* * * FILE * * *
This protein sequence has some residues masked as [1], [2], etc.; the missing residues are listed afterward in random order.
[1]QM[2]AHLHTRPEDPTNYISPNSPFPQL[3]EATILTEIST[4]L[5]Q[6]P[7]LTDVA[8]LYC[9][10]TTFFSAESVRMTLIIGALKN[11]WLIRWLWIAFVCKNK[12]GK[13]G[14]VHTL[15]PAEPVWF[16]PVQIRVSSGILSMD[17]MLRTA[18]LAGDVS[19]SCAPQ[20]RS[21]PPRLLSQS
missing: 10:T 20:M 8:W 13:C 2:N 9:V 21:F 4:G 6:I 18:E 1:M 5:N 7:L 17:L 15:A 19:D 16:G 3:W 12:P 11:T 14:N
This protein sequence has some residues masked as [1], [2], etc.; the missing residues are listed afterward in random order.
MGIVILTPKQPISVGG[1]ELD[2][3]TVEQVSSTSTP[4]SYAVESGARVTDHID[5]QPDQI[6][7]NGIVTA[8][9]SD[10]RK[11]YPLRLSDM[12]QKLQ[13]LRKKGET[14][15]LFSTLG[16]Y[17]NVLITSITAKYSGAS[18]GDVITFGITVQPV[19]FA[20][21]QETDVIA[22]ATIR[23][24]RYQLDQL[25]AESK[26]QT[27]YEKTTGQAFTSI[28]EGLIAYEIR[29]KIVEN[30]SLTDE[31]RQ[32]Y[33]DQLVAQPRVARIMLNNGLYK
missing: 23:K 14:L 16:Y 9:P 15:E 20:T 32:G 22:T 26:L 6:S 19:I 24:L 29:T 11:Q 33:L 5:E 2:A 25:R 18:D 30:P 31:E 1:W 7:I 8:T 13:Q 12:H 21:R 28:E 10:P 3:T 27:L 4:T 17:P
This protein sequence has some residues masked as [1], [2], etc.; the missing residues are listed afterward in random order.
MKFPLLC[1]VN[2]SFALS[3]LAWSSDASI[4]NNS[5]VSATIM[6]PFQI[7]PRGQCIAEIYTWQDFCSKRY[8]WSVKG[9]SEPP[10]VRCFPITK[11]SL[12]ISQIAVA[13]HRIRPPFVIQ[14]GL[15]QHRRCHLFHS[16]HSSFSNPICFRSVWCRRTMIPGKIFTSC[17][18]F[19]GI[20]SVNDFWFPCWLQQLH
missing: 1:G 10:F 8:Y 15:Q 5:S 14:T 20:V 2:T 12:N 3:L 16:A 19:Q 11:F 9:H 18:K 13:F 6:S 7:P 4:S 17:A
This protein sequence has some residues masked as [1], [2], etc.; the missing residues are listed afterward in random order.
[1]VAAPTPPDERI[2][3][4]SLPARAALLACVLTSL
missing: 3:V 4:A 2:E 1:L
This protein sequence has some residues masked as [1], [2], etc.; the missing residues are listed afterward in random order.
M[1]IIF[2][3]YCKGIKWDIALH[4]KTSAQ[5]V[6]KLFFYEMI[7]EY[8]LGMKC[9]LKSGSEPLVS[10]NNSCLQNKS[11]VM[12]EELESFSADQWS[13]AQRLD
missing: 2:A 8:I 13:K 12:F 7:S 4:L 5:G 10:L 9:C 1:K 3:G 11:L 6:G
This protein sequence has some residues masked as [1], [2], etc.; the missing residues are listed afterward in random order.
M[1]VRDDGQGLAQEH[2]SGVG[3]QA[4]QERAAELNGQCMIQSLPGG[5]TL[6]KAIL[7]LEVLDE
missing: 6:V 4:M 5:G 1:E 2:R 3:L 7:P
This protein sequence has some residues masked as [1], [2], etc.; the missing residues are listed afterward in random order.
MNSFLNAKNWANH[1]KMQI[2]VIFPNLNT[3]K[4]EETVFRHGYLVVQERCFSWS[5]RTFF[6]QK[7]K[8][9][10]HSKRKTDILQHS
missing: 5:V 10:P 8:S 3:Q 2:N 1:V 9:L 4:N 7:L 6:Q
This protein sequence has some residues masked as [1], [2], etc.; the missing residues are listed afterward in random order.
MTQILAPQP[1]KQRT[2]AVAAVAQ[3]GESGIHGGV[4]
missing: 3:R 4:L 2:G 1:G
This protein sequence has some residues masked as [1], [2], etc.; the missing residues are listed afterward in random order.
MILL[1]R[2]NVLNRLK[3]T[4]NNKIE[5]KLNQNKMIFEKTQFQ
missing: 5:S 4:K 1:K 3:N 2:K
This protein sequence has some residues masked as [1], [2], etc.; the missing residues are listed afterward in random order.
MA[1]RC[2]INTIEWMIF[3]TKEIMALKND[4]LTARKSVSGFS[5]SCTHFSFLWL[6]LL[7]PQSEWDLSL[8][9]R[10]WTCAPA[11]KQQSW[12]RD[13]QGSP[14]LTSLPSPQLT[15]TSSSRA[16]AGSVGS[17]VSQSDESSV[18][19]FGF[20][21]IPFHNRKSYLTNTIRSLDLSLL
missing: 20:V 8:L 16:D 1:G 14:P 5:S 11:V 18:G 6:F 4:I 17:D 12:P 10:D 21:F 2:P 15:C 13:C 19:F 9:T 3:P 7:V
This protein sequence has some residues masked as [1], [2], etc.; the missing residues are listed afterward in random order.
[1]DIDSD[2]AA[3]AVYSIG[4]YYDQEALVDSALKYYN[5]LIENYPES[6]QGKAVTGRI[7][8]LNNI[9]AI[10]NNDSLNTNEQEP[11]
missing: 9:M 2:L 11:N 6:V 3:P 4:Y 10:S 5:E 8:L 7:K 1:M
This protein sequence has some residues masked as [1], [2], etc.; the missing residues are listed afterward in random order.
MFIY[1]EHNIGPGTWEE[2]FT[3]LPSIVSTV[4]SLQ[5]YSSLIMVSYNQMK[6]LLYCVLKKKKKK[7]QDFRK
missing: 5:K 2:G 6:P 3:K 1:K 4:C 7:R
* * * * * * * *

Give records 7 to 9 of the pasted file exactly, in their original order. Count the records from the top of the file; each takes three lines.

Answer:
This protein sequence has some residues masked as [1], [2], etc.; the missing residues are listed afterward in random order.
MNSFLNAKNWANH[1]KMQI[2]VIFPNLNT[3]K[4]EETVFRHGYLVVQERCFSWS[5]RTFF[6]QK[7]K[8][9][10]HSKRKTDILQHS
missing: 5:V 10:P 8:S 3:Q 2:N 1:V 9:L 4:N 7:L 6:Q
This protein sequence has some residues masked as [1], [2], etc.; the missing residues are listed afterward in random order.
MTQILAPQP[1]KQRT[2]AVAAVAQ[3]GESGIHGGV[4]
missing: 3:R 4:L 2:G 1:G
This protein sequence has some residues masked as [1], [2], etc.; the missing residues are listed afterward in random order.
MILL[1]R[2]NVLNRLK[3]T[4]NNKIE[5]KLNQNKMIFEKTQFQ
missing: 5:S 4:K 1:K 3:N 2:K